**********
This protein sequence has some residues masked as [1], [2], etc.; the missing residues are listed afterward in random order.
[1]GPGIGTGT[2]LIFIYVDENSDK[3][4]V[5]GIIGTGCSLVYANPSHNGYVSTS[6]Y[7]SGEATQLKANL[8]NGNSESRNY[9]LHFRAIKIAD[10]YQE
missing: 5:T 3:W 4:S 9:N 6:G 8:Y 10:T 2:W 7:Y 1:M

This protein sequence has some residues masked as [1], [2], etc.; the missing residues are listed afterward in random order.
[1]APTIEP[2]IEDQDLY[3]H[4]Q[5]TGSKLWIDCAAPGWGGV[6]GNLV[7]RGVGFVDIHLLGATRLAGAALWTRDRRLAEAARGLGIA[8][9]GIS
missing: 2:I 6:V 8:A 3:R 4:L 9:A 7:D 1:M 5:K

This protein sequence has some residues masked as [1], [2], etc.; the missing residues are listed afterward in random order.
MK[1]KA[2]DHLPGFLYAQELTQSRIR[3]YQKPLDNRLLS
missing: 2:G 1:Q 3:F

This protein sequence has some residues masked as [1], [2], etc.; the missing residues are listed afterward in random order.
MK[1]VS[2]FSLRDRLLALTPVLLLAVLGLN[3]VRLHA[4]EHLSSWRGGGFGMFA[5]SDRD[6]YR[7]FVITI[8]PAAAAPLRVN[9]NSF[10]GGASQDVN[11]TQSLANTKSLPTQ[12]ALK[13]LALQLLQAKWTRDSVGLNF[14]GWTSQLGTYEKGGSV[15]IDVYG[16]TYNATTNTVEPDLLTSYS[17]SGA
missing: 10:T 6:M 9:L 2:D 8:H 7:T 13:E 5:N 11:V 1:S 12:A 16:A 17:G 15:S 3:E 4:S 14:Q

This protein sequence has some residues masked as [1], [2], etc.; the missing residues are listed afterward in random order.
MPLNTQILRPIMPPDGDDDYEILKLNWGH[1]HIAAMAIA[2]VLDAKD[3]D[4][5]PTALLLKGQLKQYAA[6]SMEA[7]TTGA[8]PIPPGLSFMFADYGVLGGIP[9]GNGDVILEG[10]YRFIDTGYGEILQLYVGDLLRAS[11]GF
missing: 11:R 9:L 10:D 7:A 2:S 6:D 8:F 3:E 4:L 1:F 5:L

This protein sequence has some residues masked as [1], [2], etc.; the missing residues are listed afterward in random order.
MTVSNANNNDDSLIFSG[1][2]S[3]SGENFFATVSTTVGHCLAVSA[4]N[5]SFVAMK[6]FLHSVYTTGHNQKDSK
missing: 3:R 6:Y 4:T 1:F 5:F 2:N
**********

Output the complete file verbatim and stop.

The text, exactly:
This protein sequence has some residues masked as [1], [2], etc.; the missing residues are listed afterward in random order.
[1]GPGIGTGT[2]LIFIYVDENSDK[3][4]V[5]GIIGTGCSLVYANPSHNGYVSTS[6]Y[7]SGEATQLKANL[8]NGNSESRNY[9]LHFRAIKIAD[10]YQE
missing: 5:T 3:W 4:S 9:N 6:G 8:Y 10:T 2:W 7:Y 1:M

This protein sequence has some residues masked as [1], [2], etc.; the missing residues are listed afterward in random order.
[1]APTIEP[2]IEDQDLY[3]H[4]Q[5]TGSKLWIDCAAPGWGGV[6]GNLV[7]RGVGFVDIHLLGATRLAGAALWTRDRRLAEAARGLGIA[8][9]GIS
missing: 2:I 6:V 8:A 3:R 4:L 9:A 7:D 1:M 5:K

This protein sequence has some residues masked as [1], [2], etc.; the missing residues are listed afterward in random order.
MK[1]KA[2]DHLPGFLYAQELTQSRIR[3]YQKPLDNRLLS
missing: 2:G 1:Q 3:F

This protein sequence has some residues masked as [1], [2], etc.; the missing residues are listed afterward in random order.
MK[1]VS[2]FSLRDRLLALTPVLLLAVLGLN[3]VRLHA[4]EHLSSWRGGGFGMFA[5]SDRD[6]YR[7]FVITI[8]PAAAAPLRVN[9]NSF[10]GGASQDVN[11]TQSLANTKSLPTQ[12]ALK[13]LALQLLQAKWTRDSVGLNF[14]GWTSQLGTYEKGGSV[15]IDVYG[16]TYNATTNTVEPDLLTSYS[17]SGA
missing: 10:T 6:M 9:L 2:D 8:H 7:T 13:E 5:N 11:V 1:S 12:A 16:A 17:G 15:S 3:E 4:S 14:Q

This protein sequence has some residues masked as [1], [2], etc.; the missing residues are listed afterward in random order.
MPLNTQILRPIMPPDGDDDYEILKLNWGH[1]HIAAMAIA[2]VLDAKD[3]D[4][5]PTALLLKGQLKQYAA[6]SMEA[7]TTGA[8]PIPPGLSFMFADYGVLGGIP[9]GNGDVILEG[10]YRFIDTGYGEILQLYVGDLLRAS[11]GF
missing: 11:R 9:L 10:D 7:A 2:S 6:D 8:F 3:E 4:L 1:F 5:L

This protein sequence has some residues masked as [1], [2], etc.; the missing residues are listed afterward in random order.
MTVSNANNNDDSLIFSG[1][2]S[3]SGENFFATVSTTVGHCLAVSA[4]N[5]SFVAMK[6]FLHSVYTTGHNQKDSK
missing: 3:R 6:Y 4:T 1:F 5:F 2:N